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Old 11-23-2019, 12:38 AM   #1
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Many years ago, I attended a function where the Lady-of the House made a tomato aspic, with perfectly cooked salad shrimp, molded and placed on an attractive platter, and served with simple crackers and toast points. I found it beautiful, intriguing, and delicious. It made such an impression on me that I remembered it for 20 years before I decided to make it myself. This brings me to my current train of thought, an elegant, molded seafood aspic with crackers as a side for Thanksgiving, or other holidays.

What I am thinking is that one could gently poach clams, oysters, mussels, scallops, and crab, then mine them all up after removing them from the poaching liquid. Add unflavored gelatin to the resultant liquid, reintroduce the seafood meat, and chill in a nice mold. Unmold on a nice platter, maybe with some golden whitefish caviar surrounding the aspic, with crackers.

Does anyone else think this would be a great side-dish? And, would you add something like Old Bay seasoning to the aspic, or maybe put a bowl of horseradish, or wasabi paste out with it? Let me know what you think.

Oh, an even crazier idea:
Seafood panacotta with spicy tomato-cocktail sauce on top., served up in stemmed wine glasses.

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Old 11-23-2019, 09:26 AM   #2
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hmmm.... gotta think on that one.

the aspic, maybe yes, although I personally would not make it, I would certainly taste it were it presented to me.

the panacotta does not appeal to me at all.

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Old 11-23-2019, 11:10 AM   #3
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Some of my oldest cookbooks (early 70s and 60s) have many aspic recipes, so they were were very popular, back then, before I got into cooking, though they had gone out of favor by the mid 70s. Sounded good, since I've always liked chilled dishes in the summer. Years later, I found something similar, when I started frequenting Asian markets - Agar. Seemed strange, since the only place I had ever used agar was in petri dishes! lol It is a derivative of seaweed, thus it can be used by vegetarians in place of gelatin. It sets at room temperature, unlike gelatin, so it is used for a lot of sweets in Japan and SE Asia, but it can also be used in place of gelatin in chilled dishes, for the seafood and other refrigerated foods. The only minor problem is that it requires a longer boiling time to dissolve it than gelatin.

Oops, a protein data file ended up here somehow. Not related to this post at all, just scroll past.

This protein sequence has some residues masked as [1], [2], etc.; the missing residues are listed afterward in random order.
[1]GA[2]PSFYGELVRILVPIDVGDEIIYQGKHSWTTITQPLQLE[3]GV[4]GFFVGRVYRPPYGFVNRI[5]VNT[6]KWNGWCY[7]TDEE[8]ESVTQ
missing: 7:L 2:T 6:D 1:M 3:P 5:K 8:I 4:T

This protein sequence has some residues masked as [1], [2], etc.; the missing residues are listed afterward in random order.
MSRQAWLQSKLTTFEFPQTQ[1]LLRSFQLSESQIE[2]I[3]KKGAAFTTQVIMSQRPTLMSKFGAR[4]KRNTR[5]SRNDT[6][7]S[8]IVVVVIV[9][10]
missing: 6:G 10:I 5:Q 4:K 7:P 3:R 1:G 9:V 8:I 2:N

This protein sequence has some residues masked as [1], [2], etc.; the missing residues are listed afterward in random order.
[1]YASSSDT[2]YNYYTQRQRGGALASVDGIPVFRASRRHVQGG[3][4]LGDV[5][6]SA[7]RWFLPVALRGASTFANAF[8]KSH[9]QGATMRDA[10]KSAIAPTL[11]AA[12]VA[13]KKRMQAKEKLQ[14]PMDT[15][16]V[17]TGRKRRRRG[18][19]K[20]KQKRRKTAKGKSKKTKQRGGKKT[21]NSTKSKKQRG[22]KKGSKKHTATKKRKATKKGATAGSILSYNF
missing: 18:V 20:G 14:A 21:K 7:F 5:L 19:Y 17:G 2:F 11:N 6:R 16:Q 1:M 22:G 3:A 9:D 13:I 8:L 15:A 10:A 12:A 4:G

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Old 11-23-2019, 11:19 AM   #4
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Mom did Tupperware parties in the 60's. Her big sellers were the molds.
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Old 11-23-2019, 01:03 PM   #5
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My Mom's secret to her molded Aspics was Snap E Tom, instead of tomato juice.
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Old 11-24-2019, 07:59 AM   #6
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Amazon.ca - Agar, 1 lb. $55.00
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Old 11-24-2019, 10:07 AM   #7
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Originally Posted by Kayelle View Post
My Mom's secret to her molded Aspics was Snap E Tom, instead of tomato juice.
Off topic...

Always used this for the best Bloody Mary's, back in the day..

Disclaimer: My experiences may not be as someone else might think correct.. Life goes on..
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Old 11-24-2019, 11:30 AM   #8
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Originally Posted by dragnlaw View Post
Amazon.ca - Agar, 1 lb. $55.00
That's a LOT of agar-agar, would last a home cook a LONG time. You can get smaller quantities, look under molecular gastronomy supplies. I've seen it too in larger Asian markets.

I wouldn't use Old Bay as it never seems to fully dissolve when I use it, besides the fact that even a little bit is a huge hit of flavor. I'd look at some recipes for seafood aspic and come up with a homemade seasoning personally.

As to wasabi or horseradish, or even a bloody Mary type addition, you could always do a 2 layer like the old jello salads where the top would be clear and then they'd make a bottom layer with cool whip or mayo or sour cream.

Make up a small trial run and see what tweaks need to be made.

Ooh, you could do a clear layer with the seafood, a red layer with bloody Mary flavors, and a thin green layer with wasabi.
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Old 11-24-2019, 02:17 PM   #9
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I have a lovely salmon mousse recipe (that is similar to aspic, except it has mayo added). I used to make a tomato aspic back in the day with shrimp...last time I made that was a few years ago and I made it vegan with agar-agar and no shrimp. I got both recipes from a Chef in Quebec (I think along the Gaspe Peninsula, but can't recall...). For years, I used to make the tomato one for Christmas Eve and the salmon for New Year's.

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